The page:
By Jason Bush
As Russian electricity boss Anatoly Chubais was chauffeured into work from his country house 40 kilometers west of Moscow on the morning of Mar. 17, would-be assassins awaited him. First they tried to blow up his armored BMW with a roadside bomb. Then they opened fire with Kalashnikovs, spraying Chubais' car and an escorting Jeep containing his bodyguards. A brief firefight ensued, and the failed killers fled into the woods beside the road. No one was hurt.
That much everyone agrees on. But from here the story gets murkier. Since the roadside ambush, Russia has been awash with competing theories about who tried to kill Chubais and why. Chubais, after all, makes no ordinary target. In addition to occupying the directorship of United Energy Systems, Russia's state-owned electricity monopoly -- which is among the largest companies in the country -- he serves as leader of one of Russia's two biggest liberal parties, the Union of Right Forces.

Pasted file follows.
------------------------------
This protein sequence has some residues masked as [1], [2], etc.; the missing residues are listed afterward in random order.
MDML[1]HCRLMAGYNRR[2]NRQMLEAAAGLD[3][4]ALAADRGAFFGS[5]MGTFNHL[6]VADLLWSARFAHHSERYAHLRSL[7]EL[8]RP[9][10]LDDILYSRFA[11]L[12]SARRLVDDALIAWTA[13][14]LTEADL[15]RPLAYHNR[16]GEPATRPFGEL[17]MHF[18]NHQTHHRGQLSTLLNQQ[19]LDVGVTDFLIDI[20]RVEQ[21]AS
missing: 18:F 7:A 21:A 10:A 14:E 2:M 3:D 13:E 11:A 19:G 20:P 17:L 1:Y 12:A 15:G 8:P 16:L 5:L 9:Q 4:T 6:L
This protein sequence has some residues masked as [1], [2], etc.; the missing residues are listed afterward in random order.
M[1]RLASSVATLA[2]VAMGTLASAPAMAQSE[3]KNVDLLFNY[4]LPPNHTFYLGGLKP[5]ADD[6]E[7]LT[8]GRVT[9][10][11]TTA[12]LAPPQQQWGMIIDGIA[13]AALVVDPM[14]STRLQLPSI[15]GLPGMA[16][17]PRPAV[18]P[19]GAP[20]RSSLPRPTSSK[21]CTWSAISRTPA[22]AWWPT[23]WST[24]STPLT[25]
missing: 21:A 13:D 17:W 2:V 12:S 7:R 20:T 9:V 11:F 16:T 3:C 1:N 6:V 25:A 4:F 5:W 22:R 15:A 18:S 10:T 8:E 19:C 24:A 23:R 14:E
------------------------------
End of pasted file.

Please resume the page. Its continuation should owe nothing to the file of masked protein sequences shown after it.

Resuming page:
Tensions have run high in Russia of late. Recent months have seen the climax to the long-running battle between President Putin and the Yukos oil company, terrorist attacks in Moscow and Beslan, public protests over benefit reforms, and the election protests in neighboring Ukraine, which sent shock waves through Moscow's political Establishment. Does the attempt to kill a leading businessman and politician signify instability in Russia's own political system? That depends on which theory you believe.
The official version of events sure seems hard to swallow. Within hours of the attack, the police arrested their prime suspect, Vladimir Kvachkov, a 57-year-old retired colonel who formerly worked for the GRU, Russia's military intelligence. According to eyewitnesses, two camouflaged assassins piled into a waiting getaway car, a green Saab 9000, as they tried to make their escape. Witnesses made note of the license plate, and police quickly traced the car to its owner -- Kvachkov's wife. Later that day, they found the offending vehicle parked outside the couple's Moscow apartment, where they also discovered traces of explosives. They arrested Kvachkov on the spot.